Changchun (长春; Chángchūn; lit. Long Spring) is the capital of Jilin Province and was formerly the capital of the Japanese puppet state of Manchukuo. With a population of more than 6 million, it is one of the major cities in Northeast China (东北; Dōngběi), and is the largest center for China's automotive industry. In 2007, the city hosted the Asian Winter Games.
Despite its relatively high population and economic importance, Changchun has a lot of greenery, especially stands of pine trees, and though it is a draw for university students and some investors, it is not a major tourist destination, which is probably one of the reasons people who do visit this city are likely to meet friendly people who are interested in speaking with them, not necessarily to sell them anything but just out of curiosity.
The ancient period
Changchun in its present form is a new city with only about 200 years of history. But there used to be a city thousands years ago known by different names. The ancient city changed its name several times, 'Xidu', 'Helong', 'Tiangang' （Han Dynasty）, 'Shushan' （Tang Dynasty), 'Longzhou' （Liao Dynasty), and 'Kuancheng' (Jin Dynasty). Eventually, Kuancheng was destroyed by the Mongolian army, leaving nothing except mention of its conquest in the annals of history.
In 1800 (Qing Dynasty), Emperor Jiaqing decided to build a town, as one of the junctions on the way from the capital Beijing, to the Changbai Mountains, the holy mountains of Qing royalty. The Emperor gave the reborn town a name with a blessing: 'Changchun'. In some tales, this new name came from a couplet made by the Emperor Qianlong, the father of Jiaqing. This couplet was made when the old emperor was on his way to the Changbai Mountains, to praise the spring-like summer of the Changchun area.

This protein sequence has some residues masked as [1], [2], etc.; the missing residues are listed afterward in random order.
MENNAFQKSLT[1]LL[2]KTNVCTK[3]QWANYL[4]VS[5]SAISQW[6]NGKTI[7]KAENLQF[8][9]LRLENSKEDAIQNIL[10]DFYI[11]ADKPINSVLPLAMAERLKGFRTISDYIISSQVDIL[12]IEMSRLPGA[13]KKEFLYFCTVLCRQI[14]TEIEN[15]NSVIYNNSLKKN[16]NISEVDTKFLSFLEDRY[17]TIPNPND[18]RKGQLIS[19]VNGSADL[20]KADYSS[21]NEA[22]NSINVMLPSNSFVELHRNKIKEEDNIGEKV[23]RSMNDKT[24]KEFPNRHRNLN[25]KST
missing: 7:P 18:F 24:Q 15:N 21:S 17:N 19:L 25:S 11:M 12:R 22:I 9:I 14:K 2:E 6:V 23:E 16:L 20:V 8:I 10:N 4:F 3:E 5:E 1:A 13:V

The Semicolonial period
After defeating China in the first Sino-Japanese War (1894-1895), Japan had desires to expand, including plans to conquer the eastern lands of Fengtian Province (Liaoning Province today) from China. This expansion clashed with the wishes of Russia, France, and Germany; Japan had to settle for money from China instead (about 30 million liang). For their part, Russia got the rights to build a railway in the sought-after lands.
In 1896, Russia built a railway station and a settlement in Changchun.
In 1906, Japan defeated Russia in the Russo-Japanese War, and gained the rights to the railway in southern Northeast China. Changchun became the junction between the Japanese-owned South Manchurian Railway and the Russian-owned Chinese Eastern Railway, which had different rail gauges and permit licenses. There were railway repair shops, and branch lines originating in Changchun extended into Korea and Inner Mongolia.
An epidemic of pneumonia occurred in many parts of Manchuria from 1910-11.
On 18 September 1931, Japan invaded Manchuria. The leader of the area, Zhang Xueliang, commanded his army to retreat without counterattack, and pinned all his hopes on the intercession of the League of Nations.
The city's name was changed on 1 March 1932, to Xinjing (新京), the capital of Manchukuo, and Pu Yi, the last emperor of the Qing Dynasty, was its designated overseer. The new tenants gave it a grand blueprint with broad avenues and modern public works. The city underwent rapid expansion in both economy and infrastructure and provided materials for Japan's wars.
The Chinese people were forbidden to learn their own language and culture, as they were now under the control of the Japanese Empire. Life for those living in the newly controlled areas was cruel.
The Civil War